It’s natural to focus in on the minutia of daily life. But in doing so, we miss out on the big picture.
If you are so busy focusing on the daily challenges of working at home with kids, you might miss a big professional win. It’s time to take a closer look.
A few weeks ago, I was chatting with a friend and said something about 2012 being a particularly rough year for my career. I said it without thinking, and her response made me rethink my words (though I said otherwise at the time). Has 2012 really been that bad?
Honestly, no. In fact, the overall trend of this year was upward and onward. Yes, I started 2012 out with a colossal parting of ways with a valued client. But I survived and thrived, weathering budget cuts, picking up more work and getting some important notice by some great publications.
While 2012 wasn’t the walking-on-air year I would have liked it to be, it was still a good year. And really, I have come so far personally and professionally.
Evaluating where we are
It’s so easy to write off the good things that happen and get caught up in the little hurts and fails. But doing so is a disservice to ourselves and missing out on a chance to honor accomplishments — and teach our kids to do the same.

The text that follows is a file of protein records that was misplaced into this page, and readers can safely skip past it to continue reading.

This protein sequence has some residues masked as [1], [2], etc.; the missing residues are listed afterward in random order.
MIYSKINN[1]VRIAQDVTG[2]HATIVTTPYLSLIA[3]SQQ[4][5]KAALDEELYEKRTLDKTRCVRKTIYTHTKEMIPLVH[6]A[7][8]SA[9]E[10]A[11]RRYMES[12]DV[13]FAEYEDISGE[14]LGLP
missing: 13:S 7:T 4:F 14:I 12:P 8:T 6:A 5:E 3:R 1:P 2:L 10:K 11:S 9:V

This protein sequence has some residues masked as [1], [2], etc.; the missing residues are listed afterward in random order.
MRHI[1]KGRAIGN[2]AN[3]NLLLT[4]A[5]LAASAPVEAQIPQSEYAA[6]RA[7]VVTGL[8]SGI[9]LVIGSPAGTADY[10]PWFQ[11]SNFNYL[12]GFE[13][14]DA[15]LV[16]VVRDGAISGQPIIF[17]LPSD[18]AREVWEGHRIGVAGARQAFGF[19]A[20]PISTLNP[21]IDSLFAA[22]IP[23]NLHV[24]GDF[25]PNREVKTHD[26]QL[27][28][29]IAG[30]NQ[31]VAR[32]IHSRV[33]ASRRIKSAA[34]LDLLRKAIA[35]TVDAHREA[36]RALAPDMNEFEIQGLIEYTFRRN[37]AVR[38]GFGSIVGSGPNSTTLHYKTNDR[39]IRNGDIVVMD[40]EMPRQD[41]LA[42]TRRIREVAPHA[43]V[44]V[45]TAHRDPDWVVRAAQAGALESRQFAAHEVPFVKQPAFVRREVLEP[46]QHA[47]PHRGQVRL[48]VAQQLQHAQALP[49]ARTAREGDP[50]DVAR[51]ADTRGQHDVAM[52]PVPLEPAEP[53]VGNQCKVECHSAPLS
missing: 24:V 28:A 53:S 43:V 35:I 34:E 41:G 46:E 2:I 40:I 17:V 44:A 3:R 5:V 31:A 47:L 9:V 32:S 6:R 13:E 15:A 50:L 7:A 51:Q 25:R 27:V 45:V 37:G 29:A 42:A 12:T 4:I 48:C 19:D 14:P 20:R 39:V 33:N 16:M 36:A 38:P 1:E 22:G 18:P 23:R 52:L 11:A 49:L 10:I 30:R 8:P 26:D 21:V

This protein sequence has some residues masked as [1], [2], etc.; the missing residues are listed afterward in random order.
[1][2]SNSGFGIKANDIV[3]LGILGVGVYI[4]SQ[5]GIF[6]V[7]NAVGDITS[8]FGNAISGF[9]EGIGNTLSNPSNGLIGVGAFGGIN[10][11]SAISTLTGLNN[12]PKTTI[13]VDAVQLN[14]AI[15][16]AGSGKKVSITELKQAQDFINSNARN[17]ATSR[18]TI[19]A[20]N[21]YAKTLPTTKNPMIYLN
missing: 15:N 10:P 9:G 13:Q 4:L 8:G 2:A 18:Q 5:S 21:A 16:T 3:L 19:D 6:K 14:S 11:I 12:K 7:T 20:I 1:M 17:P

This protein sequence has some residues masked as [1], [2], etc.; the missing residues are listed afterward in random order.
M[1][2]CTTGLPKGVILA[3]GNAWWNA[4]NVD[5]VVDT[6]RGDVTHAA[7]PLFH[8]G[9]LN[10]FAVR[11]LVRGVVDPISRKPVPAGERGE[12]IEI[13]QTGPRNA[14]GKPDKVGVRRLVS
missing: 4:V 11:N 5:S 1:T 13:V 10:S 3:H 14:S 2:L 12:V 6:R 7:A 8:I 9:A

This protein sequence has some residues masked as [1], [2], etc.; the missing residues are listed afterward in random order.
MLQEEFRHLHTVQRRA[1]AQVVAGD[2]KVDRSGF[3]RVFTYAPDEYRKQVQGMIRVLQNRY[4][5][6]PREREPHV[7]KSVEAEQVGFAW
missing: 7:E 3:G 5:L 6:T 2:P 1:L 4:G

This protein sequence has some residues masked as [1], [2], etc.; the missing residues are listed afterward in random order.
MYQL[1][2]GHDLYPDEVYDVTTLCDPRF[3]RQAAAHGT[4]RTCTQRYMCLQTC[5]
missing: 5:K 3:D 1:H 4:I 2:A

Take a step back and make a list of all the good things you’ve accomplished and achieved — whether it’s over the last month, few months or year. Then think about it in context — how did the good relate to the bad? Are you better off now?
Also, make celebrating accomplishments a regular part of your life going forward. You could do this by sharing them at family meals or creating family goal charts, says Erin Baebler, a coach who works with women to explore their potential and move through transitions. Even small ones are worth recognizing.
“It really is all about creating habits for yourself and also recognizing that it’s worth the time it takes to stop and commend yourself. Think how great our kids feel when we give them a compliment about something they’ve worked hard on. We deserve to give ourselves the same recognition,” says Baebler.
Ellie Hirsch of Mommy Masters, a resource for parents who want to create a flourishing family environment, says that women should recognize their accomplishments and use them as motivation. “As we complete something important to us, use that positive feeling as an inspiration to achieve even more,” says Hirsch.
When you do something great, Hirsch says that moms should reward themselves — just as they would their children. “Whether you have crossed off an item on your ever-growing to-do list, landed a big account at work, taught your child how to potty train, or are following your dreams, don’t downplay your success and instead, celebrate each and every accomplishment,” says Hirsch.
A few ideas for rewarding your good news? Hirsch suggests a manicure, a special lunch or a girl’s night out. “It’s important to give yourself a pat on the back once in a while… you deserve it,” says Hirsch.